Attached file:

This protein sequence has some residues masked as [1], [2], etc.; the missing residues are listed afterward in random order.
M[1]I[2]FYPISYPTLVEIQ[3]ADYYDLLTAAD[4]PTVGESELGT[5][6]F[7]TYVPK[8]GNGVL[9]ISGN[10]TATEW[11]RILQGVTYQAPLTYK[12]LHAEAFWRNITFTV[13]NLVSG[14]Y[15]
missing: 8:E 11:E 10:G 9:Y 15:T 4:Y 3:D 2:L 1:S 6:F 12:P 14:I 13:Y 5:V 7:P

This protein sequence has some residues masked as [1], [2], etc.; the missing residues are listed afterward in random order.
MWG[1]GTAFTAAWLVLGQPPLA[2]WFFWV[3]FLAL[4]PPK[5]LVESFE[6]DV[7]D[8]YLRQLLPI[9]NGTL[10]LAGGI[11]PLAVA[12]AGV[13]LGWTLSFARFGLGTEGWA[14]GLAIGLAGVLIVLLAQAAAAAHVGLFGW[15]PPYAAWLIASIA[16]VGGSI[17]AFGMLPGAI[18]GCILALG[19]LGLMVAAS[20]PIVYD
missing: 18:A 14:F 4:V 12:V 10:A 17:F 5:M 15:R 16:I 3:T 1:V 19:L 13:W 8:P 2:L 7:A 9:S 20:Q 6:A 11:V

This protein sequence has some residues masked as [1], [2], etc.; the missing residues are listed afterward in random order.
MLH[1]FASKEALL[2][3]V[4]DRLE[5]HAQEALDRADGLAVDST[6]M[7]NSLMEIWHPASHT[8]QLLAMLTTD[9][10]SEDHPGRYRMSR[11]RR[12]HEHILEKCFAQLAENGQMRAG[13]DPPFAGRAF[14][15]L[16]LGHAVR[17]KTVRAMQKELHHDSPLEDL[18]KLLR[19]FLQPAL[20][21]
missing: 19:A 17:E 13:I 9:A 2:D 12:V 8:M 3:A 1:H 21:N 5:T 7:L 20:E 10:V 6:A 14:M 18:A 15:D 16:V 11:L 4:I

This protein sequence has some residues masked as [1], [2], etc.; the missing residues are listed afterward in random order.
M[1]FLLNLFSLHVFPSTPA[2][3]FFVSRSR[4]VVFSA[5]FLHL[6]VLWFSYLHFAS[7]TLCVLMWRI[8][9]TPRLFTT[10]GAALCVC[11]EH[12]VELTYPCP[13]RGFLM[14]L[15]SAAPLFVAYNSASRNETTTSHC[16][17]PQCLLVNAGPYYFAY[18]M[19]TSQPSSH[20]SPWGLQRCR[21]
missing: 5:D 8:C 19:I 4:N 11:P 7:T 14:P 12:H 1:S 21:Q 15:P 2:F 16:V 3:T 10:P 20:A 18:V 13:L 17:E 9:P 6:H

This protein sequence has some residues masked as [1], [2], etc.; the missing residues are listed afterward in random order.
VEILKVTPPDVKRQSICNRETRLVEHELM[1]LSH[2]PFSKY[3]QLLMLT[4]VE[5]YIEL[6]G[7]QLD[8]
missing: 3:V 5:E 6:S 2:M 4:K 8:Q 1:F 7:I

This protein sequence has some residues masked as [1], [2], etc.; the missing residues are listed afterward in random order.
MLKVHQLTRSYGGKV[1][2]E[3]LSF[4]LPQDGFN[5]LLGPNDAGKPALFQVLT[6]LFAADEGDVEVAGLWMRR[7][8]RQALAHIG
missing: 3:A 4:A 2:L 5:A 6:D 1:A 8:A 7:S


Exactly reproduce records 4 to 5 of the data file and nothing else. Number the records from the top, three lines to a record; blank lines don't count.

This protein sequence has some residues masked as [1], [2], etc.; the missing residues are listed afterward in random order.
M[1]FLLNLFSLHVFPSTPA[2][3]FFVSRSR[4]VVFSA[5]FLHL[6]VLWFSYLHFAS[7]TLCVLMWRI[8][9]TPRLFTT[10]GAALCVC[11]EH[12]VELTYPCP[13]RGFLM[14]L[15]SAAPLFVAYNSASRNETTTSHC[16][17]PQCLLVNAGPYYFAY[18]M[19]TSQPSSH[20]SPWGLQRCR[21]
missing: 5:D 8:C 19:I 4:N 11:P 7:T 14:P 12:H 1:S 21:Q 15:P 2:F 16:V 3:T 10:P 20:A 18:V 13:L 17:E 9:P 6:H

This protein sequence has some residues masked as [1], [2], etc.; the missing residues are listed afterward in random order.
VEILKVTPPDVKRQSICNRETRLVEHELM[1]LSH[2]PFSKY[3]QLLMLT[4]VE[5]YIEL[6]G[7]QLD[8]
missing: 3:V 5:E 6:S 2:M 4:K 8:Q 1:F 7:I